1. You ask yourself what you’re doing right now.
  2. You answer the question with what you’re doing right now.
  3. You realize that’s not what you actually want to be doing.
  4. You go do something else instead.

This sounds extremely simple, and that’s because it is extremely simple. Your unconscious mind hijacks your thought processes, and mindfulness takes control back away from the unconscious mind in this same way.

Of all of the benefits of mindfulness that you might see mentioned anywhere that talks about it, the main one that matters the most is regaining control instead of feeling like you’re on auto-pilot down a path that you’d rather not be going down. That auto-pilot “mode,” for lack of a better word, is the source of never finish anything syndrome, and that’s why we need to tame it and avoid it.

How This Can Increase Self-discipline is Obvious

It’s not hard to see how this can increase how disciplined you are. It’s a simple equation of getting your mind to do more productive actions and fewer unproductive ones.

The issue that this really deals with is the fact that your unconscious mind only knows how to go on auto-pilot. It doesn’t know how to deal with the planning and goal-focused behavior that we know is the best approach for achieving happiness in both the short-term and the long-term. Because of this, it can’t be trusted with knowing what’s best for you when it comes to productivity improvement.

Your conscious mind, on the other hand, knows exactly what you need to do, how to do it and what the results should be. This is why you’re able to think about what you need to do but find that you aren’t actually doing it. Your conscious mind is thinking up the plan, and then your unconscious mind comes along and screws it all up by having you fall into the YouTube rabbit hole for the next two hours.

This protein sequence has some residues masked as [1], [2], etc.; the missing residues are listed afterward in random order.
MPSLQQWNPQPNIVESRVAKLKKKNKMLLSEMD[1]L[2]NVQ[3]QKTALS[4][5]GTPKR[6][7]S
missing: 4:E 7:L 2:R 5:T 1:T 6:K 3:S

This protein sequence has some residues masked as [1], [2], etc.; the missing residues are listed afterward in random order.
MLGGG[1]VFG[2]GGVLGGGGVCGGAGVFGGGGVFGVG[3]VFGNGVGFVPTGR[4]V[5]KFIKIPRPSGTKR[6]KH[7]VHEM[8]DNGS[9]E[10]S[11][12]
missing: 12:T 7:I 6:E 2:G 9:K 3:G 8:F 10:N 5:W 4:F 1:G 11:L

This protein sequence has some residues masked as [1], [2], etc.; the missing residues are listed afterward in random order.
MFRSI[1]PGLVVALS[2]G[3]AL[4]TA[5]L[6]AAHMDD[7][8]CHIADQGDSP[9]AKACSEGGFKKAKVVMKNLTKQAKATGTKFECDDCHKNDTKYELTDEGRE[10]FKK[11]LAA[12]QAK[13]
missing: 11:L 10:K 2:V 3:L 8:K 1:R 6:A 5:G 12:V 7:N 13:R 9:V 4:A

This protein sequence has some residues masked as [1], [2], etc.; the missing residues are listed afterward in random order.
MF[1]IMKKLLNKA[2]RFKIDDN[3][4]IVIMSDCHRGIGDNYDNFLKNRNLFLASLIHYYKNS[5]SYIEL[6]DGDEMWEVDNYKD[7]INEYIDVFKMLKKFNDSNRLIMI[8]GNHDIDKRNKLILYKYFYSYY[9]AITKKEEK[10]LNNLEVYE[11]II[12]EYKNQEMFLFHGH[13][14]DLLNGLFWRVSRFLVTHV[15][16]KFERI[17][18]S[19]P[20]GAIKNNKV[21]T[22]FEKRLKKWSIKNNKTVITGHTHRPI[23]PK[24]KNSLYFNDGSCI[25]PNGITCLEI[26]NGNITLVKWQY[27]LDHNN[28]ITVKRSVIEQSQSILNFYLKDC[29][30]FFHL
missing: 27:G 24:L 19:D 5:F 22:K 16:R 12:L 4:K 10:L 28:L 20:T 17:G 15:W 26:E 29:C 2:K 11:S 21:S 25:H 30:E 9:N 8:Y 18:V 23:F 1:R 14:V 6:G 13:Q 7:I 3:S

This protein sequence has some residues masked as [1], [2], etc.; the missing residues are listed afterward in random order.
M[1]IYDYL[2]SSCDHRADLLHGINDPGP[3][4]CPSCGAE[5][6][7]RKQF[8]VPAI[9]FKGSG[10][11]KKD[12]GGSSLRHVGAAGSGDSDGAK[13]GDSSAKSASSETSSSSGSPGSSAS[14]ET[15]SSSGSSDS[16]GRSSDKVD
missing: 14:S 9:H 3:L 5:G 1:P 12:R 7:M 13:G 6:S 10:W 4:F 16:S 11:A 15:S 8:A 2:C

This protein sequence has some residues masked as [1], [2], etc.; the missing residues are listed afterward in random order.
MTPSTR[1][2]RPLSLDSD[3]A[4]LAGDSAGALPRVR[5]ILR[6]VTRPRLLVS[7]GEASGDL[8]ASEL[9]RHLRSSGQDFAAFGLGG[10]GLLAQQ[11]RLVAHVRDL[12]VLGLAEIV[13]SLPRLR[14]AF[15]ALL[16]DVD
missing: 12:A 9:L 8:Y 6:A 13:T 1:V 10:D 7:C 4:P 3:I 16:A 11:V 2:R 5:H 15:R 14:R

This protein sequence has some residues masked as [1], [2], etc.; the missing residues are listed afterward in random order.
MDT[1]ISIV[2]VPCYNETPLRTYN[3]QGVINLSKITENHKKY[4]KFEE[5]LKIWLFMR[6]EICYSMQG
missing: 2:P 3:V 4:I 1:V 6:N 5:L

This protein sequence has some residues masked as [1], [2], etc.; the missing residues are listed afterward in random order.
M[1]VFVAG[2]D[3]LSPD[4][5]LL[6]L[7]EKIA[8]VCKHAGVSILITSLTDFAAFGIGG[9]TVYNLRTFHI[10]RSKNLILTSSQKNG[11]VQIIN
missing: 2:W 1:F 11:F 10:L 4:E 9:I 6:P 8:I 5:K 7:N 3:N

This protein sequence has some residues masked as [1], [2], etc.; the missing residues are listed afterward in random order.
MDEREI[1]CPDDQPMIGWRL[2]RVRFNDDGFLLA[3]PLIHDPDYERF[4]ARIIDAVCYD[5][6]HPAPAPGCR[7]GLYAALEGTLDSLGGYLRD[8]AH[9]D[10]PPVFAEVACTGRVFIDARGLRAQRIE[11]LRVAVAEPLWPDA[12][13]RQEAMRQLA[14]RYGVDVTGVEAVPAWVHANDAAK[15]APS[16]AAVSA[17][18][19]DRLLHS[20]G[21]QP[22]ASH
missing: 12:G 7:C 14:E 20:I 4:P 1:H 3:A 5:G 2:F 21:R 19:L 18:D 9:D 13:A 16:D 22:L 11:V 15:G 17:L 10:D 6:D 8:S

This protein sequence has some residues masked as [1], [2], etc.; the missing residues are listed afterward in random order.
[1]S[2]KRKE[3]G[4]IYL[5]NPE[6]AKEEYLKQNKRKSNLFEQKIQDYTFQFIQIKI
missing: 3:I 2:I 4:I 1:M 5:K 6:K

On the Topic of Work Motivation

We want to point out that motivation isn’t actually an issue that you’re probably dealing with if you have issues with never finish anything syndrome at work (or at home). If you know what you want to do, then you’re sufficiently motivated, even if you don’t actually end up doing what you think you should do. Instead, it’s an issue of a roadblock getting in your motivation’s way.

This approach to mindfulness, which starts with a simple question that you can ask yourself anywhere, is all about taking the motivation that you already have and pointing it in the right direction without anything (ie: your unconscious mind) holding it back.

You aren’t dumb, unmotivated or lazy. You just have an issue with the wrong part of your mind taking over when it doesn’t need to. When you’re tired and ready to unwind for a while, it’s fine for your unconscious mind to take over and give you a break. But when you have things that you want to get done so that you can craft the future that you want, the unconscious mind needs to hop in the back seat and let the conscious mind take the wheel for a while.

Last Updated on January 24, 2021 by Zenicate